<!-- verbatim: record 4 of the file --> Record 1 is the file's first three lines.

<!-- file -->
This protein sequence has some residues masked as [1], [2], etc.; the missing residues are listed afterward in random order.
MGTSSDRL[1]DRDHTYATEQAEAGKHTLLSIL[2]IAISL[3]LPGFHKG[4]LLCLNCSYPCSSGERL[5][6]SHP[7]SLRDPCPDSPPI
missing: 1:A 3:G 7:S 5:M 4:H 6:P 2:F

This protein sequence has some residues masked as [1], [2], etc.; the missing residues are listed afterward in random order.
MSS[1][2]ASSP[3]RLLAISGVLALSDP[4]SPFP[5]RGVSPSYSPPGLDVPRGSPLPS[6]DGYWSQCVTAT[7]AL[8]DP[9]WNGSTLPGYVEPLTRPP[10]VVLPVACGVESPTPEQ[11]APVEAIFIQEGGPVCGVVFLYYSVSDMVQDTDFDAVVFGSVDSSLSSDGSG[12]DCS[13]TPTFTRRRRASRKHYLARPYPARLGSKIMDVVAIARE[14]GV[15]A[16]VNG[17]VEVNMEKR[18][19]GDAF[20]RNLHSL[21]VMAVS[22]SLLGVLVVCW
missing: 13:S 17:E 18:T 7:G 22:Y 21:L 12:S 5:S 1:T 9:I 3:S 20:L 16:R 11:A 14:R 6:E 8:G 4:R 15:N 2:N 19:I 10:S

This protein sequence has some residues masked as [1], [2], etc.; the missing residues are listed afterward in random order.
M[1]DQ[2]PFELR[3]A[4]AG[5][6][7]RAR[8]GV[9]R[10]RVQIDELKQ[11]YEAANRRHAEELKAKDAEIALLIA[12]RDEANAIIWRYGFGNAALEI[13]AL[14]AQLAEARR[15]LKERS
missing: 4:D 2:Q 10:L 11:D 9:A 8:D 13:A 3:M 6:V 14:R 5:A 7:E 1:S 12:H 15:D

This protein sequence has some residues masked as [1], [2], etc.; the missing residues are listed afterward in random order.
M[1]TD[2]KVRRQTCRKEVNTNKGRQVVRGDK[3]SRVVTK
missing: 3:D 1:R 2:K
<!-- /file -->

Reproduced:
This protein sequence has some residues masked as [1], [2], etc.; the missing residues are listed afterward in random order.
M[1]TD[2]KVRRQTCRKEVNTNKGRQVVRGDK[3]SRVVTK
missing: 3:D 1:R 2:K